Salt Lake Tribune
August 7, 2017
The U.S. Environmental Protection Agency Director Scott Pruitt announced this week that the agency was moving ahead with defining places that need to do more to reduce ozone pollution, reversing an earlier decision to delay by a year.
What does that mean for Utah? Basically nothing. Utah’s air quality regulators anticipate Salt Lake, Davis, Weber, Utah, Duchesne and Uintah counties being declared “non-attainment areas,” meaning ozone concentrations reach unhealthy levels too often. The only remaining question is what level of non-attainment the counties have reached. Those that barely exceed are given more time to see if the situation improves, while areas that are bigger violators have to take bigger steps.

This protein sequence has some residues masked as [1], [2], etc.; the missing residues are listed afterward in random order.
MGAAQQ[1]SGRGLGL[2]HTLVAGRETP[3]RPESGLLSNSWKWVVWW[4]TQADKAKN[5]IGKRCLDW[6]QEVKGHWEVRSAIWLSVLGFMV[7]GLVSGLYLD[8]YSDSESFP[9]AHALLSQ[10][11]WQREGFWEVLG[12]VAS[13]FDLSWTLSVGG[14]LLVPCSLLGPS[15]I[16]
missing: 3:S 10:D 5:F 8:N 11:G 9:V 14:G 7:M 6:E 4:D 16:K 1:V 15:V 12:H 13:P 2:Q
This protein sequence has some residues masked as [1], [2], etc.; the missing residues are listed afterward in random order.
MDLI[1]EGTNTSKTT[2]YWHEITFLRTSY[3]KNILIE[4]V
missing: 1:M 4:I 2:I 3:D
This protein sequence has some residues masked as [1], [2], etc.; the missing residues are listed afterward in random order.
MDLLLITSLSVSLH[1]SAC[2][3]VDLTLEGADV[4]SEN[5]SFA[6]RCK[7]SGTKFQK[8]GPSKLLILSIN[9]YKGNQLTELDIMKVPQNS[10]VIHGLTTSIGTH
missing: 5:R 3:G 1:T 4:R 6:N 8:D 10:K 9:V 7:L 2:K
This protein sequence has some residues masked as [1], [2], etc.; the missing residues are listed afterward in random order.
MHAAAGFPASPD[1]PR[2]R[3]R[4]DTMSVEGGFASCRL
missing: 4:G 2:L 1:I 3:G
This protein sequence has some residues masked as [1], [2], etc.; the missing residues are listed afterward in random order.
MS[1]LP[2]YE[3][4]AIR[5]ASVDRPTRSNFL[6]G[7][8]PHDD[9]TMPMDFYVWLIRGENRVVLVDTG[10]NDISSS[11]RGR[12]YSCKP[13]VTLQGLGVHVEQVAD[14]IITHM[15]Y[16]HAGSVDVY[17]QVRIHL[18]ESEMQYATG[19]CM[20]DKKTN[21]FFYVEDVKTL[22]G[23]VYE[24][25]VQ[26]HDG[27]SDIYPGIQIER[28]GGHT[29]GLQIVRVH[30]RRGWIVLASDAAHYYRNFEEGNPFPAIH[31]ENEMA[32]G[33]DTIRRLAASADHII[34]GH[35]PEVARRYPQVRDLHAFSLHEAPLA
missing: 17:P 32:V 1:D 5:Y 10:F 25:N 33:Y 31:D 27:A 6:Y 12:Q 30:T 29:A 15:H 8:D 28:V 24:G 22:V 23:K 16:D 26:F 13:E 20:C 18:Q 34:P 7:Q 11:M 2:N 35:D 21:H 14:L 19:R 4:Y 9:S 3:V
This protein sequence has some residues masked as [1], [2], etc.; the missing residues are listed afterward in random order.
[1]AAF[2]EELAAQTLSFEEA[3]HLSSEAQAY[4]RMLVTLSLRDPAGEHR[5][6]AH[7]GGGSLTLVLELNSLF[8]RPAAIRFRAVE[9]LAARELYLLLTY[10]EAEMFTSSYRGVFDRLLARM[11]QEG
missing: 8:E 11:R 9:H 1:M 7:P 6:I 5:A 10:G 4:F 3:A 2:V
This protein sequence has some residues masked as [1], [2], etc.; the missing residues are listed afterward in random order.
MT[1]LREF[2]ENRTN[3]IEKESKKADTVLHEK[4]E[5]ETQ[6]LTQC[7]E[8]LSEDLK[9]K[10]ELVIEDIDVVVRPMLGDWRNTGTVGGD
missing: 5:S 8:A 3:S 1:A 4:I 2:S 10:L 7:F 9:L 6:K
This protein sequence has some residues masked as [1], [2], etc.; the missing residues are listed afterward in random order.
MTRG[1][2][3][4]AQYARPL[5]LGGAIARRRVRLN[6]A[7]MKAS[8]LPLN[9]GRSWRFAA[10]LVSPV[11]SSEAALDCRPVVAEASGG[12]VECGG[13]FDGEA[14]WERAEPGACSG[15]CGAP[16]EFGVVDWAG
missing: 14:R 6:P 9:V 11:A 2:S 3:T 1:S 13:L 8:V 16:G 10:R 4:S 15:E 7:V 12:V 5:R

The announcement came the same week that Utah air quality officials said we’re having our worst ozone season since 2008. There have been more than a dozen times this summer when some area in the state has exceeded EPA ozone standards. So while the bureaucrats in Washington grind through their procedures, Utah would be wise to jump ahead and start actually making the air healthier.
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